The single product I’m most proud of is a special Extra issue that was published in Autumn 2002. It was about 100 pages, and I took care of it almost entirely. It came with a CD-ROM full of essential shareware.

Macworld Extra 2002

It was basically the Italian version of Total OS X, a Special Spring Issue of Macworld USA.

Another small publication I’m proud of is a book I co-authored in 2005 with a major name in the Italian Mac community, Luca Accomazzi; someone I had been reading since about 1984 and had always held in high esteem. The book was a Macworld guide on Apple laptops, Il Libro dei Portatili Macintosh, and included tips on their care and maintenance:

Libro portatili

The Book on Macintosh Notebooks — All you need to know about the PowerBook and iBook: Accessories, Software, Maintenance, Wireless solutions, Upgrades.

The 2000s were an unforgettable era for me, for many reasons. It’s indirectly thanks to Apple that I got to meet many interesting people in the Italian tech publishing press and environs. I remember many conversations, late night sessions, the experience in the PowerBook Owners Club; I remember people — like Lucio Bragagnolo — whose name I had only seen in magazine articles or books, now chatting with me and considering the idea of writing stuff together.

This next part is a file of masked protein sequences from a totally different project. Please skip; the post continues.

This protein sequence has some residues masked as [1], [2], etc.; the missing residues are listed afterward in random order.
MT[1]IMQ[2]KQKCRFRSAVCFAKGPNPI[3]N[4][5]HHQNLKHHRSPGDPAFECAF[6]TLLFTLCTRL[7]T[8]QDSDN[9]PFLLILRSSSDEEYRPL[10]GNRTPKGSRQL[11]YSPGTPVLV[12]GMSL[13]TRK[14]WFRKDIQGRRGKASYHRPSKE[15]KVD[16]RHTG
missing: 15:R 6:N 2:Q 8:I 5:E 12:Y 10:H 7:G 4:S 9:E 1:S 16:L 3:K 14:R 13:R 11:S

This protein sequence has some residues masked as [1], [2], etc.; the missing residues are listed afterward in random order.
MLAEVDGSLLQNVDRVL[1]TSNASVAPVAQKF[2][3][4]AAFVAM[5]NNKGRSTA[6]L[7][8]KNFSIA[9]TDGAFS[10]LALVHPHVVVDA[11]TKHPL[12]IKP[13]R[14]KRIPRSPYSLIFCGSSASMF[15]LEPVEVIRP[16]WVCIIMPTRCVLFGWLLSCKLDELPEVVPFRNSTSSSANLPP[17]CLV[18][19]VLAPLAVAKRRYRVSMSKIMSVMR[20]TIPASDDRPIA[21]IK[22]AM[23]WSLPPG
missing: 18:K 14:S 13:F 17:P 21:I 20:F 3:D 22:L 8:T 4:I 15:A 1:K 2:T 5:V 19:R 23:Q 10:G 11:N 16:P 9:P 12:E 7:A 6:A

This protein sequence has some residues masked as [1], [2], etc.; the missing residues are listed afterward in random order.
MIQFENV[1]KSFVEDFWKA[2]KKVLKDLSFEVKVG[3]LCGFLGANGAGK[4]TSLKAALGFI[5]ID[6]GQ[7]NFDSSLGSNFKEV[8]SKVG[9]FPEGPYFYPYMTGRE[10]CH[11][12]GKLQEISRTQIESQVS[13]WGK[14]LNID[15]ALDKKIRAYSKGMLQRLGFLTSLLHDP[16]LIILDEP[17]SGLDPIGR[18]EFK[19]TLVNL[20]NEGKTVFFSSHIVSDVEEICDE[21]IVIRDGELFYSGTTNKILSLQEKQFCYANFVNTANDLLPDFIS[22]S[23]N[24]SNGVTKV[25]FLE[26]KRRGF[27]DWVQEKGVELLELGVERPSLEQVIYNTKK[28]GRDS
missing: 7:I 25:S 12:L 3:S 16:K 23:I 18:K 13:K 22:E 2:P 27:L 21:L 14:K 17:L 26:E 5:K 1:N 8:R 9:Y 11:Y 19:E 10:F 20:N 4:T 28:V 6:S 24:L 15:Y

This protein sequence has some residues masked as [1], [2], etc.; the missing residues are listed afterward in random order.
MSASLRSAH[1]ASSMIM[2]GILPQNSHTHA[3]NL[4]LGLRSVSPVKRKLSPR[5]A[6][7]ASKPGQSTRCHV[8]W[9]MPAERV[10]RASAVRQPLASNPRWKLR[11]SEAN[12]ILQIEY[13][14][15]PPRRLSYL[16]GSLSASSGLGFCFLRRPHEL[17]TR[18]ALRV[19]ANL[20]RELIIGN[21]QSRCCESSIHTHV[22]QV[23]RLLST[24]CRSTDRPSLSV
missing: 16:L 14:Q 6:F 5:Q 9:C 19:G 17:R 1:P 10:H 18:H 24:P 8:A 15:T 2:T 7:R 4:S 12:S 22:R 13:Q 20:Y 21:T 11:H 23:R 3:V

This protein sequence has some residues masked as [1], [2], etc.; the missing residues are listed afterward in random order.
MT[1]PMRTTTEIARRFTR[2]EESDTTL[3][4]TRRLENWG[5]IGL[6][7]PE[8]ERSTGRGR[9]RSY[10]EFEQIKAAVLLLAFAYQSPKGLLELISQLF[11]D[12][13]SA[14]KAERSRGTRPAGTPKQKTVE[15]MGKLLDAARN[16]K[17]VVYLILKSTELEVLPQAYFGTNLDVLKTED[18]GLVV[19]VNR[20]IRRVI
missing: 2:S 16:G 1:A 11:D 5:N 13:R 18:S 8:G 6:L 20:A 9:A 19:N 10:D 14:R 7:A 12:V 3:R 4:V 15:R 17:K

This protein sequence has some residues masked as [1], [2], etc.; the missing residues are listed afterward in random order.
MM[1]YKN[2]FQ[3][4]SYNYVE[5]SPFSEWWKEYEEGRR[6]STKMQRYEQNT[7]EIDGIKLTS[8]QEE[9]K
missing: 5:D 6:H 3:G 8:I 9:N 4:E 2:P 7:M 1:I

My first iPhone was the second iPhone

I’ve said it countless times: my favourite Steve Jobs’s keynote is when he introduced the iPhone in January 2007. The unveiling was memorable and, thanks to Jobs’s effective secretiveness at the time, people didn’t have much of a clue about the iPhone’s shape or features until Jobs showed it and demoed them on stage. The moment I saw what the iPhone could do, I knew it had to be my next phone. But the wait was excruciating. The original iPhone, which went on sale in the United States in June 2007, only came to Europe in November 2007 — and only in France, Germany, and the UK. Ireland and Austria followed in early 2008. I hoped Spain and Italy would be next, instead I had to wait for the next iPhone, the iPhone 3G.